TRADE Minister Ivan McKee has said the damaging impact of US trade tariffs will be felt across Scotland.

Speaking at the Scottish Parliament yesterday, he said the 25% tariffs on goods including Scotch whisky, biscuits and woollen and cashmere products will have a direct impact on businesses.

US President Donald Trump has been a vocal proponent of imposing tariffs on foreign goods.

McKee said: “Trade disputes may seem far removed from most people’s day-to-day lives, but the impact of these tariffs on Scottish businesses, and potentially on people’s jobs, is immediate and real.

“Single malt Scotch whisky, cheese, butter, cashmere, and sweet biscuits including shortbread, are targeted by the tariffs.

“This is profoundly worrying for Scottish producers exporting, or planning to export, to the US.”

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He warned that the impact of the tariffs will be felt across the country, “from the villages of Speyside to the west coast island distilleries and the textile manufacturers of the Borders”.

McKee added: “These US tariffs have seen Scotland caught up in a trade dispute not of our making. They have a direct impact on Scottish businesses, but post-Brexit tariffs with the EU would multiply the scale of this impact on the Scottish economy.

“Our healthy current trade with the US shows that we do not need to leave the EU to trade successfully with the US. We can increase our exports to 25% of our GDP in the next 10 years, but Scotland’s voice must be heard and our interests represented in future trade deals.”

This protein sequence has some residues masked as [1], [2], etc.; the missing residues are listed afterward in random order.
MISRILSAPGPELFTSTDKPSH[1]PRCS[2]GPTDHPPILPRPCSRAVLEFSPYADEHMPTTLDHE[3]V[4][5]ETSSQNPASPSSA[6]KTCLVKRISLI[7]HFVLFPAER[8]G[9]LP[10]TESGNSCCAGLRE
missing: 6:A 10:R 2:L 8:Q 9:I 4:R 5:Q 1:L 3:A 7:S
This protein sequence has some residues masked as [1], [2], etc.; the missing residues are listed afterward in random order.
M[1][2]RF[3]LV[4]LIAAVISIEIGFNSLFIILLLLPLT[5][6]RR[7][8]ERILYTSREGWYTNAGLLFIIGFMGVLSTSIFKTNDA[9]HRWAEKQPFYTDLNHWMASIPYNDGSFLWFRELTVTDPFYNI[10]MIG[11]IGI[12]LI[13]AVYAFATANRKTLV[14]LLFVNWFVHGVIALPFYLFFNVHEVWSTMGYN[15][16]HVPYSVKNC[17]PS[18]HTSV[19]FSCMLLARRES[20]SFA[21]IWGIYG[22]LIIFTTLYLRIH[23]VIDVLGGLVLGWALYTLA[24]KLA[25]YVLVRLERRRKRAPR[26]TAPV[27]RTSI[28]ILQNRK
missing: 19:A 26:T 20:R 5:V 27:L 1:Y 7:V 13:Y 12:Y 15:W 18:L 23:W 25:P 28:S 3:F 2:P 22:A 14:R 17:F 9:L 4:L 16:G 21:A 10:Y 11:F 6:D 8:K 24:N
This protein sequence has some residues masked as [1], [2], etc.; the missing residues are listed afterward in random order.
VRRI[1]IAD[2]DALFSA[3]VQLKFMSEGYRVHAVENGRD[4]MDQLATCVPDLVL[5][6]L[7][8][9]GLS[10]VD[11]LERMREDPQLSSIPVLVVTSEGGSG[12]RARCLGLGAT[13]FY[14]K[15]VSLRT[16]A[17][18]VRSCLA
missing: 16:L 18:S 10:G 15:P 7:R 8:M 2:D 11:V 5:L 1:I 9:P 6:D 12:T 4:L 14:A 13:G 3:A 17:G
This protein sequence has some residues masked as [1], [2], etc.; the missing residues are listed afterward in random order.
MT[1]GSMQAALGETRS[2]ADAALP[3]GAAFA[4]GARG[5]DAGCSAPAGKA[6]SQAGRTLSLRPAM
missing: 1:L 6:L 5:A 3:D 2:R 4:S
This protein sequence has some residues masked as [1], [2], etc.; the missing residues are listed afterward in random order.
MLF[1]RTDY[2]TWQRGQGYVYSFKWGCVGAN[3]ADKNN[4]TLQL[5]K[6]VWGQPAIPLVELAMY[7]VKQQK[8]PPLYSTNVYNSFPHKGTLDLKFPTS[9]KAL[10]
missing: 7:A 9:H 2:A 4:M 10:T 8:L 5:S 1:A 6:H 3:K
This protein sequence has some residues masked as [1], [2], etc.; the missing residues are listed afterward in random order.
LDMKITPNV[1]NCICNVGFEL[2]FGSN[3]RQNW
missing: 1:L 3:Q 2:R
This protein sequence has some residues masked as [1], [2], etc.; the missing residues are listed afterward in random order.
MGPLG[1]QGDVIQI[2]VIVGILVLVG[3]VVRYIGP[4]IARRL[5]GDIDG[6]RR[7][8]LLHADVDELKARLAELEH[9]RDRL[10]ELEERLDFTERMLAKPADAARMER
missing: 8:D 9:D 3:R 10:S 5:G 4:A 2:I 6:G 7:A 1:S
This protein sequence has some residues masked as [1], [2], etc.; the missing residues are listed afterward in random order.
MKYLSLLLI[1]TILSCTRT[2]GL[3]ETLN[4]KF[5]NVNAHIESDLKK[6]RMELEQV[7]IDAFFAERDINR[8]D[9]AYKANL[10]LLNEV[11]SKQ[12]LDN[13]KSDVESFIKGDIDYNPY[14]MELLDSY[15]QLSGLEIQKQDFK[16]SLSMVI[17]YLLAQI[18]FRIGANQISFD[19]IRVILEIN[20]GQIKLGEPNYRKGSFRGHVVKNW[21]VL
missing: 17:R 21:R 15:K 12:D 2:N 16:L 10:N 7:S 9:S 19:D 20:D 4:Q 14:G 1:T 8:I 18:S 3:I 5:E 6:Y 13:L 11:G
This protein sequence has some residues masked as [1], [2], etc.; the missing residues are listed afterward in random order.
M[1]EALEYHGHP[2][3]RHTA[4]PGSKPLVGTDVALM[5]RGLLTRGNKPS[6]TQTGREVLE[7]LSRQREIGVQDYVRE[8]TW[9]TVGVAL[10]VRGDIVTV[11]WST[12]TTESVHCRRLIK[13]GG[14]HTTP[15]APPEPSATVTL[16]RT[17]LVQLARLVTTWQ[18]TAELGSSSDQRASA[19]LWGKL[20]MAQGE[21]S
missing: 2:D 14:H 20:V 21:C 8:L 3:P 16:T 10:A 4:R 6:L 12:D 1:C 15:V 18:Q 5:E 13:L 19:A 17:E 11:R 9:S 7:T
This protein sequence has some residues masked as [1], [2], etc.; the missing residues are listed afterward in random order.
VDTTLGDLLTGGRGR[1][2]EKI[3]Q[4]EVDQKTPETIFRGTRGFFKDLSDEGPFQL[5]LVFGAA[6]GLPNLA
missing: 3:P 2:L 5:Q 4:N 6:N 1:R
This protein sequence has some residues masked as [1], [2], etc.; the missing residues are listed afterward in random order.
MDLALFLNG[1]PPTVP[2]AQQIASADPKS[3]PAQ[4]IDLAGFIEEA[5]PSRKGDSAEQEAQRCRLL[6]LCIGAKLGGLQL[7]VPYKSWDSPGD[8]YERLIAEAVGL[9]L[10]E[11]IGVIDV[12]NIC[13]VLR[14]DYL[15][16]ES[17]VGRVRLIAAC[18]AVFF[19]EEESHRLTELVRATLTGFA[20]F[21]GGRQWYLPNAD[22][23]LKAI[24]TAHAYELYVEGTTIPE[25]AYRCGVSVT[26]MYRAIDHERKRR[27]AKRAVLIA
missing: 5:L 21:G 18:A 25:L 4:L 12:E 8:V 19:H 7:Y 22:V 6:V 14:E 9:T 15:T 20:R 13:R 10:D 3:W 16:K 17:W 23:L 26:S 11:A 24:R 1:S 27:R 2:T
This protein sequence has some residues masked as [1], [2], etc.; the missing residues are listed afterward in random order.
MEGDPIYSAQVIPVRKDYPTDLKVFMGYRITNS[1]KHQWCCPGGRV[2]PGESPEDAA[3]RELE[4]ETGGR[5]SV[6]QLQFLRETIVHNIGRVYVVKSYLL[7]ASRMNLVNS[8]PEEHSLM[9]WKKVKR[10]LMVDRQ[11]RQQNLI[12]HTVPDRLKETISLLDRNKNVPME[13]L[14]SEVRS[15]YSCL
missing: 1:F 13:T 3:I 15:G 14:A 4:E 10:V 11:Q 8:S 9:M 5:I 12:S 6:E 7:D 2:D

The World Trade Organisation gave the US permission to impose tariffs on up to $7.5 billion of EU goods, as a 15-year battle over European subsidies given to plane-maker Airbus continues.

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Scottish Conservative MSP Dean Lockhart claimed Scotch whisky and other vital sectors could be prevented from becoming collateral damage in wider trade disputes after Brexit.

“The only reason Scotch whisky and other sectors are being hit with US tariffs is because we are still members of the EU,” he said.

“And because in this trade dispute, the EU has prioritised the interests of European aerospace, French champagne and other European sectors at the expense of Scotch whisky.

“The reality is that after Brexit, we will be free to negotiate our own free trade agreements with the rest of the world. We can then prioritise the interests of Scotland’s whisky, fishing, agricultural and other vital sectors.”

Rhoda Grant, Labour’s finance spokeswoman, said the US sanctions did not come as a surprise: “[The US] have shown that they’re not reasonable and our economy will be at their whim if we become too dependent on that trade,” she said.

“Therefore, should Brexit happen, we need to retain very close relationships with the EU.”